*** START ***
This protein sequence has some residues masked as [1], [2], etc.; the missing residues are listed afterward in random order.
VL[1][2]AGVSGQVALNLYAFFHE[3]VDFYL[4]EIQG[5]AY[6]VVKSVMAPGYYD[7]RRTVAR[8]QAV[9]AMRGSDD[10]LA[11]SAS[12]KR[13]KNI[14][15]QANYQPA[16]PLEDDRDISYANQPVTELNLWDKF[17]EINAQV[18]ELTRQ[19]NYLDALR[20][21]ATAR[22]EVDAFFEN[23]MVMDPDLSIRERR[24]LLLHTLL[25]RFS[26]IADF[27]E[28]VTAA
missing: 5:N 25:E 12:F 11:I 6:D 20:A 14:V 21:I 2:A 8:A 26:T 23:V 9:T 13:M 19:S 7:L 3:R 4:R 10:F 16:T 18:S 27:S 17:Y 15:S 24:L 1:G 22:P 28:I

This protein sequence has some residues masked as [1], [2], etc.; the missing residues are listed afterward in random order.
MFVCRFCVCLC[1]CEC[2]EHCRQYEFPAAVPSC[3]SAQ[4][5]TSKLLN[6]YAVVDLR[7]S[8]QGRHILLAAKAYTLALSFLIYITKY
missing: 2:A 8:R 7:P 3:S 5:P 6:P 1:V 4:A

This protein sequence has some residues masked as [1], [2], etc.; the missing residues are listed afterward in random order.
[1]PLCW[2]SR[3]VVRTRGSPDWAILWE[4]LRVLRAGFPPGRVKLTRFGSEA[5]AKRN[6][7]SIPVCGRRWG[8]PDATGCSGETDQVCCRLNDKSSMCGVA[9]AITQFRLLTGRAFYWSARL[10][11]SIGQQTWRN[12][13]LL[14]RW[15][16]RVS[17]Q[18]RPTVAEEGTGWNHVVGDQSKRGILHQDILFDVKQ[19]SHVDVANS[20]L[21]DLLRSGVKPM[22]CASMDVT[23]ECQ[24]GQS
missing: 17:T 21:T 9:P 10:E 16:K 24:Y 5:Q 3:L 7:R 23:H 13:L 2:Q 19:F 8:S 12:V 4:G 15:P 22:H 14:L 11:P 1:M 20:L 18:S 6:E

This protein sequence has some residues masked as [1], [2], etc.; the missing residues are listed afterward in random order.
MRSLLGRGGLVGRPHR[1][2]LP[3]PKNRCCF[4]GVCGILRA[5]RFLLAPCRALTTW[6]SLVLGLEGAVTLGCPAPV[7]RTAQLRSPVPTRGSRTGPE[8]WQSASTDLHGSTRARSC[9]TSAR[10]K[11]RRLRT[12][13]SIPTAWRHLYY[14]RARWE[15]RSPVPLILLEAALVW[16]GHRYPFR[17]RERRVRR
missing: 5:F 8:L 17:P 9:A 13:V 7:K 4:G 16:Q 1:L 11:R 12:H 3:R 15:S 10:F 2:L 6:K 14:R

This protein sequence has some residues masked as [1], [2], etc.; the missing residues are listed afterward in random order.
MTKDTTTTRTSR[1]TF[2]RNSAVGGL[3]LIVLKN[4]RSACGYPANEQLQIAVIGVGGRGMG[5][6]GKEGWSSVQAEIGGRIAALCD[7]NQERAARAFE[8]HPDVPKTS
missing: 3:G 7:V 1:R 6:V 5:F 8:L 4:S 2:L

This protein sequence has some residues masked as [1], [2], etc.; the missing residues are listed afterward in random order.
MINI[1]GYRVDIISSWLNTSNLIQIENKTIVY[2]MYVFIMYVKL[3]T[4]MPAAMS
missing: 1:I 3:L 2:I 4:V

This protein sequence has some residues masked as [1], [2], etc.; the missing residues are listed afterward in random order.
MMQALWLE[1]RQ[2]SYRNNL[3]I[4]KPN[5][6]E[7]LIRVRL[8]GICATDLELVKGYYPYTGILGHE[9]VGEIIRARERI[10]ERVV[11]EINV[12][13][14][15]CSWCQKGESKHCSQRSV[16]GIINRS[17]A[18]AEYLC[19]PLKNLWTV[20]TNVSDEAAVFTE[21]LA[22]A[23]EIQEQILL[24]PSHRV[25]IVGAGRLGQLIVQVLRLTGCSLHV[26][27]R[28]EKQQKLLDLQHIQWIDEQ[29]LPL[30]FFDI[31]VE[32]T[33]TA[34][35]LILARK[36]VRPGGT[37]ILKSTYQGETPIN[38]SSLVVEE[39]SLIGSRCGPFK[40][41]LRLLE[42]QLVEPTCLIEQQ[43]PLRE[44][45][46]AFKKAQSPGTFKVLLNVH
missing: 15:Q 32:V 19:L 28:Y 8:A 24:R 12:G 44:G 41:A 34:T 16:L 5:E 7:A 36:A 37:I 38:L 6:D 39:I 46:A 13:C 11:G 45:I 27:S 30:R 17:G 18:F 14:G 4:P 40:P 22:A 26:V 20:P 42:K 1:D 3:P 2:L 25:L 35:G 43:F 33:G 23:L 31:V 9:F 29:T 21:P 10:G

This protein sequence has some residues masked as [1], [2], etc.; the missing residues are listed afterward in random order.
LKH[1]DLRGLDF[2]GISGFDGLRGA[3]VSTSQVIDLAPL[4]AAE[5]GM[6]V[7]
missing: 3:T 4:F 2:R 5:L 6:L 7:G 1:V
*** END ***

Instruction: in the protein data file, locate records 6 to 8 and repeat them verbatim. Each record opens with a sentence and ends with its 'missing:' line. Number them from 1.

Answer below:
This protein sequence has some residues masked as [1], [2], etc.; the missing residues are listed afterward in random order.
MINI[1]GYRVDIISSWLNTSNLIQIENKTIVY[2]MYVFIMYVKL[3]T[4]MPAAMS
missing: 1:I 3:L 2:I 4:V

This protein sequence has some residues masked as [1], [2], etc.; the missing residues are listed afterward in random order.
MMQALWLE[1]RQ[2]SYRNNL[3]I[4]KPN[5][6]E[7]LIRVRL[8]GICATDLELVKGYYPYTGILGHE[9]VGEIIRARERI[10]ERVV[11]EINV[12][13][14][15]CSWCQKGESKHCSQRSV[16]GIINRS[17]A[18]AEYLC[19]PLKNLWTV[20]TNVSDEAAVFTE[21]LA[22]A[23]EIQEQILL[24]PSHRV[25]IVGAGRLGQLIVQVLRLTGCSLHV[26][27]R[28]EKQQKLLDLQHIQWIDEQ[29]LPL[30]FFDI[31]VE[32]T[33]TA[34][35]LILARK[36]VRPGGT[37]ILKSTYQGETPIN[38]SSLVVEE[39]SLIGSRCGPFK[40][41]LRLLE[42]QLVEPTCLIEQQ[43]PLRE[44][45][46]AFKKAQSPGTFKVLLNVH
missing: 15:Q 32:V 19:L 28:Y 8:A 24:R 12:G 44:G 41:A 34:T 16:L 5:E 7:A 36:A 37:I 38:L 6:D 39:I 46:A 13:C 11:G 45:I 27:S 30:R 17:G 18:F 14:G 4:P 40:P 22:A 26:V 20:P 42:K 1:D 3:P 2:L 25:L 35:G 43:F 33:G 23:L 31:V 9:F 29:T 21:P 10:G

This protein sequence has some residues masked as [1], [2], etc.; the missing residues are listed afterward in random order.
LKH[1]DLRGLDF[2]GISGFDGLRGA[3]VSTSQVIDLAPL[4]AAE[5]GM[6]V[7]
missing: 3:T 4:F 2:R 5:L 6:L 7:G 1:V